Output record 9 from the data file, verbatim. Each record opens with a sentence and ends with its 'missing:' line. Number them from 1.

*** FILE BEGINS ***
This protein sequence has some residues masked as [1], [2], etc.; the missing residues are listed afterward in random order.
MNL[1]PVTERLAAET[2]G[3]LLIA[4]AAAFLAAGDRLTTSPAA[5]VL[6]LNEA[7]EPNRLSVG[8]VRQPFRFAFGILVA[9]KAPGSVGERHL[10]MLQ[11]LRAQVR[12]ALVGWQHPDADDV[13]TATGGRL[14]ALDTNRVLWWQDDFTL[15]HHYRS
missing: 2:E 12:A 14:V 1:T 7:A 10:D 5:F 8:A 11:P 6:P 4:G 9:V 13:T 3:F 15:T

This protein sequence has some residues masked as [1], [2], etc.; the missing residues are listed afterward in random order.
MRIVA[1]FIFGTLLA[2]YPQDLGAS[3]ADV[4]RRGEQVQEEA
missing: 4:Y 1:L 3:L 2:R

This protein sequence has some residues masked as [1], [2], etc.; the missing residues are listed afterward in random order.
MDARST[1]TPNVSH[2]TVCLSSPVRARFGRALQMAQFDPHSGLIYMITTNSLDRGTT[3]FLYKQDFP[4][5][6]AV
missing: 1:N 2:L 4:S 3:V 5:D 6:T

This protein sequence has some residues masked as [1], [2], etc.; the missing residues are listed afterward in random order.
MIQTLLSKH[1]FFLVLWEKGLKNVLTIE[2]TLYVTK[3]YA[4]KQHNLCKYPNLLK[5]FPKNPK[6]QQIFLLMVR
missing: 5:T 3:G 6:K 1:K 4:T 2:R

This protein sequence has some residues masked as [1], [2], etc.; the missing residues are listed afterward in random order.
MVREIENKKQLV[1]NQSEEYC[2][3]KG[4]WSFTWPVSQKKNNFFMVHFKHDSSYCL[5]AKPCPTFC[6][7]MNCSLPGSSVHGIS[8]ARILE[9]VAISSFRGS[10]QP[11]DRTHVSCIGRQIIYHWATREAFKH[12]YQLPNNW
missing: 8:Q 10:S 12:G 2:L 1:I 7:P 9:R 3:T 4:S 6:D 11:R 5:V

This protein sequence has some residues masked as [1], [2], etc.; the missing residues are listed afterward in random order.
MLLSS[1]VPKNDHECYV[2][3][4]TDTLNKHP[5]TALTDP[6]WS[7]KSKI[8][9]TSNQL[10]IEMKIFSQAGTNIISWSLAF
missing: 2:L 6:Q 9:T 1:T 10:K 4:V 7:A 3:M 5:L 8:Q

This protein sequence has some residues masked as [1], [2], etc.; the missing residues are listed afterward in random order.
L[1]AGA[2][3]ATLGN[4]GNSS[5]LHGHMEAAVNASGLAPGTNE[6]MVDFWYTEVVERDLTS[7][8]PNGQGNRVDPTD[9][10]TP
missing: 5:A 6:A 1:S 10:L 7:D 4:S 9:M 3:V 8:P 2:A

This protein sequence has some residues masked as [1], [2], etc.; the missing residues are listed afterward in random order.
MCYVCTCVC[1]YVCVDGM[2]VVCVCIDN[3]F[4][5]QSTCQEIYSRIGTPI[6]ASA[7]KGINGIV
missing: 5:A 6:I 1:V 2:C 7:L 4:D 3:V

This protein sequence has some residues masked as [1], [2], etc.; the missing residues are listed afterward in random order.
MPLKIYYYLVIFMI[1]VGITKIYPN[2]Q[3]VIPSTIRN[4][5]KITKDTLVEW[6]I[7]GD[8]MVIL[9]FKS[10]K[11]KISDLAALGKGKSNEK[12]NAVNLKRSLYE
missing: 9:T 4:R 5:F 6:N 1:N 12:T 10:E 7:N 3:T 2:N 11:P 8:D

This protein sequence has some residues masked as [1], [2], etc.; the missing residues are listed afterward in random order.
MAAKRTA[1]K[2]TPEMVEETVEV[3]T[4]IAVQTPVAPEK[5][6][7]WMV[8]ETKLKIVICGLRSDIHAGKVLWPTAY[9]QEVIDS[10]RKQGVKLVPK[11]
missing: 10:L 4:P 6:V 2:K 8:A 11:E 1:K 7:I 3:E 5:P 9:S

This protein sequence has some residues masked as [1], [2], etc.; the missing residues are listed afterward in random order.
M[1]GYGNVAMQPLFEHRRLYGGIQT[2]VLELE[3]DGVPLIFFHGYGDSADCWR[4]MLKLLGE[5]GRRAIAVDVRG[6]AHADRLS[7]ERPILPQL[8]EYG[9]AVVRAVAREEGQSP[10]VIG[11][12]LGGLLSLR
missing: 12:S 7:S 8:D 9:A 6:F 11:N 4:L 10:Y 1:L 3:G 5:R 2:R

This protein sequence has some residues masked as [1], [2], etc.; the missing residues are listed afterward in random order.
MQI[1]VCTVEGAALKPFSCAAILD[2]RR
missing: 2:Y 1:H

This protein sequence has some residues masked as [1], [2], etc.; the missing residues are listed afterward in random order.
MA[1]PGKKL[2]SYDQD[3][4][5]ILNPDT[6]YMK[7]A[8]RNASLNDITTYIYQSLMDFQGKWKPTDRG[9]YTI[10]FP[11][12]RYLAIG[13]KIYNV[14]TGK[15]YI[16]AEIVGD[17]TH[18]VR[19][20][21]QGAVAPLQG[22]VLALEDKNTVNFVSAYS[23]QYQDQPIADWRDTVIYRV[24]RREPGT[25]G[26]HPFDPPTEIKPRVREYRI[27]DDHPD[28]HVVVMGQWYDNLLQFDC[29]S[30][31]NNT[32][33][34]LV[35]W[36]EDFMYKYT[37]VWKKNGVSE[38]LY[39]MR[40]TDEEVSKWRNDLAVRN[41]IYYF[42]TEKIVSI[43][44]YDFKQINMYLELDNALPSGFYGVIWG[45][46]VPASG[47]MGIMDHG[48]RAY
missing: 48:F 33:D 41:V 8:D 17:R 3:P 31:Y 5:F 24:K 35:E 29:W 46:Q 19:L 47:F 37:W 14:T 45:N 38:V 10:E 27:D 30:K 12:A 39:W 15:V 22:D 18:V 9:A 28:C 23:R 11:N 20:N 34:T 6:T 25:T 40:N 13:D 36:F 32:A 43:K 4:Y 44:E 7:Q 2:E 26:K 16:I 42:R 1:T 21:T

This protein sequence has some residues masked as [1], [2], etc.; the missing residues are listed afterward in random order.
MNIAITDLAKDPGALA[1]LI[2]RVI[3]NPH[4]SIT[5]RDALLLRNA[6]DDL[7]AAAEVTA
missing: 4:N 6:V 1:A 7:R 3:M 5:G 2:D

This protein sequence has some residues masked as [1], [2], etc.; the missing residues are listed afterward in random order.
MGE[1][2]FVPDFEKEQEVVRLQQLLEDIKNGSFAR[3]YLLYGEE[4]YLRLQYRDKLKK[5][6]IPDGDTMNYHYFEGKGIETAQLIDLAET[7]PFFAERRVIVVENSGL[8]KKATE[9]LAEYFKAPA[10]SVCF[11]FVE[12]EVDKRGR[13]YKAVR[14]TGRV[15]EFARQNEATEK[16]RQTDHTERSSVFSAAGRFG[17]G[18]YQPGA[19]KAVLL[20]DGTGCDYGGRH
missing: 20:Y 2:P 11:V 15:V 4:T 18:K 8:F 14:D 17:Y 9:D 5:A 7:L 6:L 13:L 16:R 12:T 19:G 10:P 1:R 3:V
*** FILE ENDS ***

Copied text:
This protein sequence has some residues masked as [1], [2], etc.; the missing residues are listed afterward in random order.
MPLKIYYYLVIFMI[1]VGITKIYPN[2]Q[3]VIPSTIRN[4][5]KITKDTLVEW[6]I[7]GD[8]MVIL[9]FKS[10]K[11]KISDLAALGKGKSNEK[12]NAVNLKRSLYE
missing: 9:T 4:R 5:F 6:N 1:N 12:T 10:E 7:N 3:T 2:N 11:P 8:D